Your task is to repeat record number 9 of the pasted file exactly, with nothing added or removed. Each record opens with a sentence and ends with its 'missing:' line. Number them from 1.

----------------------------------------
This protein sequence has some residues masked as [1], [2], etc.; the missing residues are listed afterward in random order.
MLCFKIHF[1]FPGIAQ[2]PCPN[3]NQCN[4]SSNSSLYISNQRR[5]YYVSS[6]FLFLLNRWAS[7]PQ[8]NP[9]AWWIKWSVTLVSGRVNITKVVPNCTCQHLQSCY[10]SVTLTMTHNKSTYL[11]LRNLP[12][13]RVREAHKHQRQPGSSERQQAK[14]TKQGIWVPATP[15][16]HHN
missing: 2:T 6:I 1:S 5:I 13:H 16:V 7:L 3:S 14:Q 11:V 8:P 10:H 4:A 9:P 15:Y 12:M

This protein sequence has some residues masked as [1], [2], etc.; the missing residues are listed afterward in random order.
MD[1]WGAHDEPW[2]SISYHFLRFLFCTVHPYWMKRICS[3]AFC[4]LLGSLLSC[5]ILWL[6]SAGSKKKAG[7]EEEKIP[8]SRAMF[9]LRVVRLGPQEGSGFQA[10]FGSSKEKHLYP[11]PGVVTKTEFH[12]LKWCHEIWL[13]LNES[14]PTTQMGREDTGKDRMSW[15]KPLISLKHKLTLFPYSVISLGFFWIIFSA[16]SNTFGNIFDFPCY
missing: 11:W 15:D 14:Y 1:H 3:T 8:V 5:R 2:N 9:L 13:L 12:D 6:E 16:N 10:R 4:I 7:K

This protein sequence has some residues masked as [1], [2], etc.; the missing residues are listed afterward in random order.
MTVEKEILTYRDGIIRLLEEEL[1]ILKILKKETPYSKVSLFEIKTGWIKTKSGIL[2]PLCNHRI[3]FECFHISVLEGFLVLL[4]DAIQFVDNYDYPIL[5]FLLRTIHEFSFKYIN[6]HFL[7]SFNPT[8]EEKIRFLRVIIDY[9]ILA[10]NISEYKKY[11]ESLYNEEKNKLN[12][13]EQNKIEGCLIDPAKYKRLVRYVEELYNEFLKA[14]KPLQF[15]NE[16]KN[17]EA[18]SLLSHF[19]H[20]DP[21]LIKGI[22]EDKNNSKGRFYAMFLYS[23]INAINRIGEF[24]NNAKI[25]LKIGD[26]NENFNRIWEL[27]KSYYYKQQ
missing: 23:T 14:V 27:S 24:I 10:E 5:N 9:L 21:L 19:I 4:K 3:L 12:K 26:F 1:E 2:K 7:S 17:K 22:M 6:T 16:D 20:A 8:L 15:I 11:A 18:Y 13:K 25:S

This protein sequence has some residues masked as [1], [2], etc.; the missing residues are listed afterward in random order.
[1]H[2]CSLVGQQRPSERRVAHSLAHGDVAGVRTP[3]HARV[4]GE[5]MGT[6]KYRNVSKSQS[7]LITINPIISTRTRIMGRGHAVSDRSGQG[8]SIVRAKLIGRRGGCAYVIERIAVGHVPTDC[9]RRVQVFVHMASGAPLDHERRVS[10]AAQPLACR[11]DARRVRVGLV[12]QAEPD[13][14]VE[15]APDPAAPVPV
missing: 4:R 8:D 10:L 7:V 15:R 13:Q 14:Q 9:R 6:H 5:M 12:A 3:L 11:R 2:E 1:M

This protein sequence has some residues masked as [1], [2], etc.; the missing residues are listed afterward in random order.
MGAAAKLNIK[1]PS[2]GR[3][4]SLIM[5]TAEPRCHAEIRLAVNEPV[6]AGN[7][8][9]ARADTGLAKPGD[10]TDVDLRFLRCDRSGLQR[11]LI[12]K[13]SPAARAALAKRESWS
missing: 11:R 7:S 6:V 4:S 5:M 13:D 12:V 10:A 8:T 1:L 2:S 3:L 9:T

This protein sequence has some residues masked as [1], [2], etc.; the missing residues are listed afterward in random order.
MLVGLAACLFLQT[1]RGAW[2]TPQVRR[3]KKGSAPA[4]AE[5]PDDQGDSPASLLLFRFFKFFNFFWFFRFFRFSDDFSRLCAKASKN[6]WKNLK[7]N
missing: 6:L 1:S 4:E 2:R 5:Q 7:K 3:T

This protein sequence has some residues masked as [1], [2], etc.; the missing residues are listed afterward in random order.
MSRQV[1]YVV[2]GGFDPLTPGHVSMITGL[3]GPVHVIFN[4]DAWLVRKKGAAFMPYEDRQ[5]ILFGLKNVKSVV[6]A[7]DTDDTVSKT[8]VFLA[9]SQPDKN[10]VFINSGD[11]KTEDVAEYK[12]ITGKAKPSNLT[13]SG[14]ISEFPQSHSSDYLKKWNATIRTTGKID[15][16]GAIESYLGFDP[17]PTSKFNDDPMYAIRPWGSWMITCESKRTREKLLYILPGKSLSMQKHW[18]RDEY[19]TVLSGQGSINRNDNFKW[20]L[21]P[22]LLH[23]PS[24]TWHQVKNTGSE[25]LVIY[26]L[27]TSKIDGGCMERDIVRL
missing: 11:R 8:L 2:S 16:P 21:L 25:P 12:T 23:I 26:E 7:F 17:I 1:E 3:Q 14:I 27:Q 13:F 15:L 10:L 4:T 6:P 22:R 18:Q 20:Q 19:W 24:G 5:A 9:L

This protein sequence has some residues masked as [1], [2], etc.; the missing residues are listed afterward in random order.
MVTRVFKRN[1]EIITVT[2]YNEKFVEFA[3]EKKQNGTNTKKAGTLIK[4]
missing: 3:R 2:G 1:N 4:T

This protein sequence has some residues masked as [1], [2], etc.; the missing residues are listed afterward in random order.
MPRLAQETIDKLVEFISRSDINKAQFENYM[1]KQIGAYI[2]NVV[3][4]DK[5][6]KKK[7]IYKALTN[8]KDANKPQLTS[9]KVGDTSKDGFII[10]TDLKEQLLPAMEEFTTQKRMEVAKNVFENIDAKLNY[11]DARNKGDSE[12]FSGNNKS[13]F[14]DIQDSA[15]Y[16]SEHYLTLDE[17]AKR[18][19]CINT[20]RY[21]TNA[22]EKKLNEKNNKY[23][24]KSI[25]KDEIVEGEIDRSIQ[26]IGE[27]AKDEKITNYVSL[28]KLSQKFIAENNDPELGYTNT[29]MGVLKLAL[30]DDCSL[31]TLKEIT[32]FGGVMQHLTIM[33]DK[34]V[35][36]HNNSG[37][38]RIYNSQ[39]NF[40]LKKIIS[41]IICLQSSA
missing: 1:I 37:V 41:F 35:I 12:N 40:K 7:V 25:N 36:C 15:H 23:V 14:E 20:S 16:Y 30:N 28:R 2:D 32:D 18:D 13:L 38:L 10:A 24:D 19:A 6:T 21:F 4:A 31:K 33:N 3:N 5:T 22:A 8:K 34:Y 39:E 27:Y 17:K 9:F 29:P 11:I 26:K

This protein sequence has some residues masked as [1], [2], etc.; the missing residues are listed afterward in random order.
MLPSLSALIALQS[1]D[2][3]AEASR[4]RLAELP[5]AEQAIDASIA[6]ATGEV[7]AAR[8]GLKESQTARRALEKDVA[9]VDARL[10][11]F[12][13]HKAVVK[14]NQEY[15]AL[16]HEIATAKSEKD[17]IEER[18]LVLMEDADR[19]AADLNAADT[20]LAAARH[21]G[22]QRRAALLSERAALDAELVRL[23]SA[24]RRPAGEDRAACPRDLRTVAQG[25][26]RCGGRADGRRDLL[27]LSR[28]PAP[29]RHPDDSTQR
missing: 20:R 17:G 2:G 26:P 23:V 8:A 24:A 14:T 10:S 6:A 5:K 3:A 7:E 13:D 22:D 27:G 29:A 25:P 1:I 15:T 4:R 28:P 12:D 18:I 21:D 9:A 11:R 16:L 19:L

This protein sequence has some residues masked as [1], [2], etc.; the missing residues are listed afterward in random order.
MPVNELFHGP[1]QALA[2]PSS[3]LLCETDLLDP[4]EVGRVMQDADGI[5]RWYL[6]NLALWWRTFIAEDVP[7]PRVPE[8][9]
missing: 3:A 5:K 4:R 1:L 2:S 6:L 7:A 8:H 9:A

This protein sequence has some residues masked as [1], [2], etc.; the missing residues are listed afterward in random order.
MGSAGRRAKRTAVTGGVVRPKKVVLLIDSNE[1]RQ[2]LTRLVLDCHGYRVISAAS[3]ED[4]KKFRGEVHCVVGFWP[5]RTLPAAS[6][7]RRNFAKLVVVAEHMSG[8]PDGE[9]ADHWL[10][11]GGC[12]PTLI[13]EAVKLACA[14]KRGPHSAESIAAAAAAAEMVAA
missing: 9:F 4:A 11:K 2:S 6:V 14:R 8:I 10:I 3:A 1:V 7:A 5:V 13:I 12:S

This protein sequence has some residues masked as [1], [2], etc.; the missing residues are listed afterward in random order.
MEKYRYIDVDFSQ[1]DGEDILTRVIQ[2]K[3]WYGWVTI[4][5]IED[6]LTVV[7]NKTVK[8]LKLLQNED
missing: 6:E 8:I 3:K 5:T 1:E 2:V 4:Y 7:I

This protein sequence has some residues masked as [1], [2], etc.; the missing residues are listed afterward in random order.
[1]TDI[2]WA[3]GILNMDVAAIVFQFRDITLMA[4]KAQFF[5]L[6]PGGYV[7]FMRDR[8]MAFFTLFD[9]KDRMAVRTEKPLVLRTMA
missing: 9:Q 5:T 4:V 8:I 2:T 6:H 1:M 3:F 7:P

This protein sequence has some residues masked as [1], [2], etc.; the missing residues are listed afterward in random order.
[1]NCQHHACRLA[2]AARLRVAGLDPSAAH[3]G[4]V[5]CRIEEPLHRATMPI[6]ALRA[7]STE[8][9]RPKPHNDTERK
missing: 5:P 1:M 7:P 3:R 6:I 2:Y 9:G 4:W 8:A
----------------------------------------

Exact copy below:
This protein sequence has some residues masked as [1], [2], etc.; the missing residues are listed afterward in random order.
MPRLAQETIDKLVEFISRSDINKAQFENYM[1]KQIGAYI[2]NVV[3][4]DK[5][6]KKK[7]IYKALTN[8]KDANKPQLTS[9]KVGDTSKDGFII[10]TDLKEQLLPAMEEFTTQKRMEVAKNVFENIDAKLNY[11]DARNKGDSE[12]FSGNNKS[13]F[14]DIQDSA[15]Y[16]SEHYLTLDE[17]AKR[18][19]CINT[20]RY[21]TNA[22]EKKLNEKNNKY[23][24]KSI[25]KDEIVEGEIDRSIQ[26]IGE[27]AKDEKITNYVSL[28]KLSQKFIAENNDPELGYTNT[29]MGVLKLAL[30]DDCSL[31]TLKEIT[32]FGGVMQHLTIM[33]DK[34]V[35][36]HNNSG[37][38]RIYNSQ[39]NF[40]LKKIIS[41]IICLQSSA
missing: 1:I 37:V 41:F 35:I 12:N 40:K 7:V 25:N 36:C 15:H 23:V 14:E 20:S 16:Y 30:N 28:R 2:D 32:D 18:D 13:L 38:L 10:A 24:D 19:A 6:T 21:F 4:A 31:K 33:N 3:N 5:T 22:A 8:K 34:Y 39:E 27:Y 17:K 9:F 29:P 11:I 26:K